Focus On: The Economy: Determining the Ask
“They’re giving donors different opportunities these days,” Lys-akowski notes. “Rather than just asking for a $50,000 gift, they might ask for a $10,000 pledge for each of the next five years.
“Some organizations are approaching their boards and asking them to make a group commitment instead of an individual pledge,” she continues. “This makes it easier for business people on the board whose businesses aren’t doing as well as they have in the past.”
Schatzle says The Ocean Conservancy’s fundraising strategy has remained essentially the same but that donors are approached very carefully.
“We’re aware that our donors are dealing with the economy just as our organization is,” he says. “When talking to our donors, it’s important for us to be diplomatic and sensitive to the economic position they’re in. But there still are plenty of people who have wealth and the desire to support the mission of worthy nonprofit organizations.”
Other tips from the AAFRC:
- Talk frequently with donors to find out what they’re thinking about the difficult economy and how it’s affecting their ability to make charitable donations. Many of them will still make generous donations despite the economy because they care deeply about the work an organization does. Messages on organization Web sites and at actual facilities are a good way to acknowledge donor generosity.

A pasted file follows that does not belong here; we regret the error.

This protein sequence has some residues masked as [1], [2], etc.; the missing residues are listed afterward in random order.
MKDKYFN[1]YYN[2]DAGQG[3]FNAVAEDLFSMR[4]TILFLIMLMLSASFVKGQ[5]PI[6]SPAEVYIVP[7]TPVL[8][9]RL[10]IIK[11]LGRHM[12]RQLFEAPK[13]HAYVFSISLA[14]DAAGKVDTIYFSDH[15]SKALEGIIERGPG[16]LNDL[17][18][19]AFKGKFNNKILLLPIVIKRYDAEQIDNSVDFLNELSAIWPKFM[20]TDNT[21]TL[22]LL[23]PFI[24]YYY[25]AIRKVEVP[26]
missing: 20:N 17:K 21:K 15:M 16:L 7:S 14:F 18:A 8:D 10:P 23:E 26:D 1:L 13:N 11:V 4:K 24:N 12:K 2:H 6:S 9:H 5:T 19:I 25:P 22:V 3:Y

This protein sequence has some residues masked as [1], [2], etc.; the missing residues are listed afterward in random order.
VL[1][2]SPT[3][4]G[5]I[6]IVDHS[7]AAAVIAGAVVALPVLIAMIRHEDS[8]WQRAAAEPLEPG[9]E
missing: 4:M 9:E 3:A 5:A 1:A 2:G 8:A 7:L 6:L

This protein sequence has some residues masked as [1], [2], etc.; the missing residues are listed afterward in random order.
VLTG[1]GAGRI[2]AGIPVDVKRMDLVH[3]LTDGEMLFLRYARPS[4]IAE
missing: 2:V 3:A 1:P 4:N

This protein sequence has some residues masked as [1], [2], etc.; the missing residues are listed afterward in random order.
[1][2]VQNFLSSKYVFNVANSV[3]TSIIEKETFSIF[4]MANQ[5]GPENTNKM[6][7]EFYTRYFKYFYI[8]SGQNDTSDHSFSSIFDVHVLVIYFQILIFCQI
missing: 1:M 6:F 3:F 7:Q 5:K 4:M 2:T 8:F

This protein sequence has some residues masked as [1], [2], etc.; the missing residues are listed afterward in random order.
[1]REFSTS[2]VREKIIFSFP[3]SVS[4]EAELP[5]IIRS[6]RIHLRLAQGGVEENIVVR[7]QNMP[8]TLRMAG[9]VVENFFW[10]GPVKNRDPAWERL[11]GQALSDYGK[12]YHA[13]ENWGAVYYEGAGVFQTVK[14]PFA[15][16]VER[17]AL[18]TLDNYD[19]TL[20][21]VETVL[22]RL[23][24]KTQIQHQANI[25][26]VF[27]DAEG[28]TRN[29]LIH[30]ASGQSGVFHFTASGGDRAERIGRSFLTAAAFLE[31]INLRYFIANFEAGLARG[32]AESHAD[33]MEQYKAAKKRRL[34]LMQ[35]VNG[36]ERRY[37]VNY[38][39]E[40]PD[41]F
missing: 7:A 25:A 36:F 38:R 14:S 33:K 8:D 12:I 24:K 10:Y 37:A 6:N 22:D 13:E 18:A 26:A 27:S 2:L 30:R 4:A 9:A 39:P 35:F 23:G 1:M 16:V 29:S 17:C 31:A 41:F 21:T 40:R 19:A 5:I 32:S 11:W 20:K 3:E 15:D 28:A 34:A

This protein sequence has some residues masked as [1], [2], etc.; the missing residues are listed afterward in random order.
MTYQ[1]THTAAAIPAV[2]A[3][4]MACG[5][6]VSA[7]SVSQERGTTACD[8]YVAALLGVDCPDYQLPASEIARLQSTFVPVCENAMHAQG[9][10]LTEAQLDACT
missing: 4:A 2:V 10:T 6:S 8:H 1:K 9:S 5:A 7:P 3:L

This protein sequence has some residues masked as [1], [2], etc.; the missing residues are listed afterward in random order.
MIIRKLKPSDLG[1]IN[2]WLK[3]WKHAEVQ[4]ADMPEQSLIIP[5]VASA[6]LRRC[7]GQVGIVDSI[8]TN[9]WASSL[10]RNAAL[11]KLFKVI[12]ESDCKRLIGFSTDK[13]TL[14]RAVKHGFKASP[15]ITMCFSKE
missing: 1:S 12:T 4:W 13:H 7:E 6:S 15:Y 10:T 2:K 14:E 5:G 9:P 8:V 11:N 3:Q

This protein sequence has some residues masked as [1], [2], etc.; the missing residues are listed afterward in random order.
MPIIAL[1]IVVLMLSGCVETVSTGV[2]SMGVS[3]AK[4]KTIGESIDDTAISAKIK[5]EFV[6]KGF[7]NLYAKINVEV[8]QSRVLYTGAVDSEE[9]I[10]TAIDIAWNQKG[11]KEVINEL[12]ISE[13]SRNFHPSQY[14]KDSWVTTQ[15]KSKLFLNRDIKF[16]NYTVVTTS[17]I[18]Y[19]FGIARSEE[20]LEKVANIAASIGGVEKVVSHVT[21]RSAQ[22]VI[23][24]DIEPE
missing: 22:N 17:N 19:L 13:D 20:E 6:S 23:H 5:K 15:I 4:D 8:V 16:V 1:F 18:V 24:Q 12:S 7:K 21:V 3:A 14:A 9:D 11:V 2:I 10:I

- When board members, CEOs and other top staffers feel it isn’t the right time to do fundraising, development executives must be prepared to respond with a combination of gentle persuasion, budget figures and solid information about philanthropic trends.
- Don’t interrupt the direct mail and telemarketing cycles. Organizations might need to revise the timing somewhat, but they shouldn’t cancel or delay the full schedule of appeals.
The AAFRC predicts that organizations with strong mission-driven programs and values are least likely to suffer a defection of donors.